• the DFLE gap between the most and least deprived males narrowed from 14.5 years in 2016-18 to 11.1 years in 2020-22. For females, the gap narrowed from 13.9 years in 2016-18 to 11.0 years in 2020-22.

Notes to editors: 

  1. This publication is one of a series of reports produced as part of the NI Health & Social Care Inequalities Monitoring System (HSCIMS) and presents the latest estimates of life expectancy, healthy life expectancy and disability-free life expectancy, along with a comprehensive analysis of health inequality gaps between the most and least deprived areas of NI. 
  2. ‘COVID’ deaths in this report refer to ‘deaths due to COVID-19’ and use the same International Classification of Disease Tenth Revision (ICD-10) codes as reported by NISRA within the Registrar General Annual Report.
  3. All life expectancy analyses and calculations are based on official population data and deaths data sourced from the General Register Office and published by NISRA. The analysis in this report is based on the latest published data, which include deaths registered up to 2022 and does not reflect deaths occurring in 2023. Further provisional deaths statistics for more recent years are available from the Northern Ireland Statistics & Research Agency (NISRA) within the Registrar General quarterly Tables published on the NISRA website.
  4. The methodology used to calculate life expectancy is consistent with that used in the HSCIMS bulletins.
  5. A review conducted by NISRA and the Coroner’s Service into the classification of undetermined deaths between 2015 and 2020, has resulted in a series break in suicide deaths, caution should therefore be taken when drawing comparisons with suicide and accidental deaths contributions to life expectancy gaps with years prior to 2015.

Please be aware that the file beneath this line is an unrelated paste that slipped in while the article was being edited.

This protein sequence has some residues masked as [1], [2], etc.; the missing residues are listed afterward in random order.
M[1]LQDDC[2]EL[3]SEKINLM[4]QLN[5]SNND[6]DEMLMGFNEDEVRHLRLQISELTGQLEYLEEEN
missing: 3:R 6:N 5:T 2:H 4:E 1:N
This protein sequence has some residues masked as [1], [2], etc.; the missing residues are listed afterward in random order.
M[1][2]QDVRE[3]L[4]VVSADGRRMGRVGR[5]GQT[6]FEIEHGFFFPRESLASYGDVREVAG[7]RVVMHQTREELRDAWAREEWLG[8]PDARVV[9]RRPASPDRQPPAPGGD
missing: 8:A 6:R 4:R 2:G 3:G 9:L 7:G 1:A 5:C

6. Figures contained within this report have been calculated using the rebased population figures released by NISRA Census Office on 29th June 2023. This series replaces the old rolled-forward series which was based on the 2011 Census. The Rebased Mid-Year Population Estimates series reflects the results of Census 2021 and revises all previous population estimates from 2011 to 2021. As a result, some figures within this report may differ from those previously published.
  7. All healthy and disability-free life expectancy analyses and calculations are based on self-reported health data sourced from the Health Survey Northern Ireland (HSNI) and population data published by NISRA. The methodology used to calculate healthy and disability-free life expectancy is consistent with that used in the HSCIMS bulletins.
  8. It should be noted that due to the coronavirus (COVID-19) pandemic, data collection for the 2020/21, 2021/22 and 2022/23 Health Surveys for Northern Ireland moved from face-to-face interviewing to telephone mode. This may have influenced the responses given by respondents. In addition, the sample size has been lower as a result and children have not been included in the survey since 2019/20. As a result, data relating to children in 2019 has been held constant from 2020 onwards.
  9. This publication has been produced within six weeks of the Registrar General Annual Report release from which vital events data related to deaths could be obtained. As such, the figures for 2020-22 contained within this publication are the latest, official release of life expectancy estimates for Northern Ireland.
  10. Inequalities between the 20% most deprived areas and the 20% least deprived areas are measured. These areas are defined according to the 2017 Northern Ireland Multiple Deprivation Measure (NIMDM).
  11. All HSCIMS reports and data tables are available to view and download from the Departmental website.
  12. Further information on the Health and Social Care inequalities Monitoring System is available from:

    Public Health Information & Research Branch
    Department of Health
    Annex 2, Castle Buildings
    Stormont, BT4 3SQ
    Tel:      028 90 522501 or 028 90 522591                             
    Web: Department Website 

  13. For media enquiries please contact DoH Press Office by e-mail:

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  15. The Executive Information Service operates an out of hours’ service for Media Enquiries Only between 1800hrs and 0800hrs Monday to Friday and at weekends and public holidays. The Duty Press Officer can be contacted on 028 9037 8110.